But he didn’t go with those books alone. The inclusion of many of the older and stranger works was justified because of the “time tested admiration” of hundreds of millions of readers over the years. The list was of good books, but also of popular books. For Lubbock, the most important quality of a book is that it instills a sense of wonder in the reader, and encourages them to dream.
Chamberlin’s entertaining biography painted Lubbock as a man who cared deeply for the problems facing the working class, but he was careful not to dismiss Lubbock’s literary contributions as simply populist. Now, as then (and maybe the fact that we share this sentiment with Victorians ought to tell us something), there is an attitude that Literature and Popularity are necessarily at odds, that being pleasurable is fun and an alright diversion for some (common) people, but Serious Intellectuals are wasting their time reading anything that doesn’t make them suffer. Zoe Heller was recently widely quoted for implying (or, more accurately, saying) that books with reader-friendly characters are “slightly infantile”, while Sarah Slean during this year’s Canada Reads debates insisted that she didn’t think literature was for enjoyment. As I am learning (see: right sidebar) Robertson Davies felt trapped by this prejudice as well. His daughters remember him reading Huxley and noting “ah, so you can be light and literary” and yet years later when he failed to win major recognition for his body of work (it was once or twice whispered that he was in contention for the Nobel) he believed it was because his books were “moderately comprehensible”.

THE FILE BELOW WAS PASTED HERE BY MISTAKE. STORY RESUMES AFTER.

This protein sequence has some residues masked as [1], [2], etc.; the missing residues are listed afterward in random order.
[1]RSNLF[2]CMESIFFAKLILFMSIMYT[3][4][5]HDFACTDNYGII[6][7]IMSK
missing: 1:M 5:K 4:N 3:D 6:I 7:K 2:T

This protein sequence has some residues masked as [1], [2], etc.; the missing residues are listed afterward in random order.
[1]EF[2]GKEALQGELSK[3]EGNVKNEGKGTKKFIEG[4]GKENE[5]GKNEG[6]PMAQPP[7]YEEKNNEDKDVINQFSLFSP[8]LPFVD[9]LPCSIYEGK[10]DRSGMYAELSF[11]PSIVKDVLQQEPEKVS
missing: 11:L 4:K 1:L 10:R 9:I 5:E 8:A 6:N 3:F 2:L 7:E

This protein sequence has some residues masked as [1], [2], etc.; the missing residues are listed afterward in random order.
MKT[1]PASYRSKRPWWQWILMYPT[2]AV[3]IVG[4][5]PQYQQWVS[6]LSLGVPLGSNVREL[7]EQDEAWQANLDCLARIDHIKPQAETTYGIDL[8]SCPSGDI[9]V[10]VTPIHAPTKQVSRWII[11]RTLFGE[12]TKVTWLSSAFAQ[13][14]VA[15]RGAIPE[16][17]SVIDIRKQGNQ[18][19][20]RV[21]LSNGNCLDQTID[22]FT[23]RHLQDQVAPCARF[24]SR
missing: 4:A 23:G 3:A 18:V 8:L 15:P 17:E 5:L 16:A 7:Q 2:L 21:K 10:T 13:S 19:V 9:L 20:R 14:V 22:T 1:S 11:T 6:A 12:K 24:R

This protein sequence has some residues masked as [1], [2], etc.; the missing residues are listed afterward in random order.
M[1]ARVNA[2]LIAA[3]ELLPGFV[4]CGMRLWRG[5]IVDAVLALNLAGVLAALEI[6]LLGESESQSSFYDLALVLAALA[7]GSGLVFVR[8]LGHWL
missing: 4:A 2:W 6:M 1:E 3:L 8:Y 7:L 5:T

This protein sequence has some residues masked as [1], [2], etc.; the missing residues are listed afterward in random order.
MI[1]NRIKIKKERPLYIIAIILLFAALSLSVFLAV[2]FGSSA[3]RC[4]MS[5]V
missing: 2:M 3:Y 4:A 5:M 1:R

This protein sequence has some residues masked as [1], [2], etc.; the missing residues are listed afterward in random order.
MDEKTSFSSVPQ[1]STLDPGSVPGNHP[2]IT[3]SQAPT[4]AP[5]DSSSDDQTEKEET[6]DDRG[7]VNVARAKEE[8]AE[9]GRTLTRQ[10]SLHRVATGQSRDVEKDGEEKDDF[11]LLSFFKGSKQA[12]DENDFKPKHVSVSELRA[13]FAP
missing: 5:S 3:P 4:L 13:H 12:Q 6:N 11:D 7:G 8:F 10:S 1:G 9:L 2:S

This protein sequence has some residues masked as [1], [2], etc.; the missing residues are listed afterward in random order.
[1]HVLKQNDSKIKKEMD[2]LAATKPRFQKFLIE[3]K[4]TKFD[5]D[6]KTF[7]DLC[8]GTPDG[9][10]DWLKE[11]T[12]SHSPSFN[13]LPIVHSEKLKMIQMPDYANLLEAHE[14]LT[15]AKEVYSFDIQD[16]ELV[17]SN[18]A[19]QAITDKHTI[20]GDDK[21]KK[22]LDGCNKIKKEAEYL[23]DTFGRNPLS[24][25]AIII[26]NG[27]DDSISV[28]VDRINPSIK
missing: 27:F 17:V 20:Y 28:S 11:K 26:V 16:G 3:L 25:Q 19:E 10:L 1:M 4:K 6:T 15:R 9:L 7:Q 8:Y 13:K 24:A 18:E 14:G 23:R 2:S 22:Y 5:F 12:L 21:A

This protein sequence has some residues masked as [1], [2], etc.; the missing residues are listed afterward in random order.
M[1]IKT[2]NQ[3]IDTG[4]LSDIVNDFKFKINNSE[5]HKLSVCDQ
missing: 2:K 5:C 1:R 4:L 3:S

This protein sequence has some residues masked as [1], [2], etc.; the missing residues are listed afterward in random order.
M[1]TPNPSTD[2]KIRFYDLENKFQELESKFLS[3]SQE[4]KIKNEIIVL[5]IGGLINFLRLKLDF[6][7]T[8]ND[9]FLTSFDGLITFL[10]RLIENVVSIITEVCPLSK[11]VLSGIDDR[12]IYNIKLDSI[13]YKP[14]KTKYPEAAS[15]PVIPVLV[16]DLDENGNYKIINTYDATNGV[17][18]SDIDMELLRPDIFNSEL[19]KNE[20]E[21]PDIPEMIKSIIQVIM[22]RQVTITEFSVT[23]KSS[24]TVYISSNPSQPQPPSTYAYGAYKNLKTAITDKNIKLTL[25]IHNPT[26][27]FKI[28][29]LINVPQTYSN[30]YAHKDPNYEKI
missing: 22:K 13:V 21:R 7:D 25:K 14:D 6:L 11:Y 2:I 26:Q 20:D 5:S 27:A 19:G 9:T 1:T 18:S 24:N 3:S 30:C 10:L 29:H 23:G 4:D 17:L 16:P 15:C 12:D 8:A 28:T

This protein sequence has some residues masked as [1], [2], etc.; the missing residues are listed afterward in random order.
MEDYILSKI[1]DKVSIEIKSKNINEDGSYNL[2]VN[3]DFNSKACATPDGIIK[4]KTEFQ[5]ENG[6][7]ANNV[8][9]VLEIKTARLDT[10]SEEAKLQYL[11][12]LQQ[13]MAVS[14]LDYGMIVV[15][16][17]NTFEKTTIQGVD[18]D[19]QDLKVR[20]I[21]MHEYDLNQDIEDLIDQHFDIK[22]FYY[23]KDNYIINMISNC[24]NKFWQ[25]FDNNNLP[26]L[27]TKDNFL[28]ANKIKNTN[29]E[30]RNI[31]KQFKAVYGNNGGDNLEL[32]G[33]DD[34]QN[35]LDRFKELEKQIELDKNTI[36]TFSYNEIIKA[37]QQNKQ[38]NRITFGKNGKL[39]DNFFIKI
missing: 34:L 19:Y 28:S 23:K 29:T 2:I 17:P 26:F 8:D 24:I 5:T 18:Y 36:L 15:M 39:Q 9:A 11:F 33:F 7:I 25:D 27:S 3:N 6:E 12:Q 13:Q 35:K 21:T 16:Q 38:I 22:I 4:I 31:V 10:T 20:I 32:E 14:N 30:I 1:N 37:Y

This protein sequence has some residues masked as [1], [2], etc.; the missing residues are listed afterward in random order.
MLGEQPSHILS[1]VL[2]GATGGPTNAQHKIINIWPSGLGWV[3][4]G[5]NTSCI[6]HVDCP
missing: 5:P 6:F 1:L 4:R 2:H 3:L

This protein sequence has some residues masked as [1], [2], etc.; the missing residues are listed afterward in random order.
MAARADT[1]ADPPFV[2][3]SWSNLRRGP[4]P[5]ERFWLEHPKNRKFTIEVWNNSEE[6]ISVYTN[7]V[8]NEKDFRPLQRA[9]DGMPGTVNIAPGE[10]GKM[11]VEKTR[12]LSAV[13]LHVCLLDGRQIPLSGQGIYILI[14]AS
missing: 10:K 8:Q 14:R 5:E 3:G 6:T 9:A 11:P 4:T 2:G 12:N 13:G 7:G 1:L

Lubbock believed books were for “wonder and wondering” rather than for information or privilege. I doubt very much he meant they were exclusively for wonder and dream – just that part of the value of literature is the way it can spark the reader’s imagination and inspire her.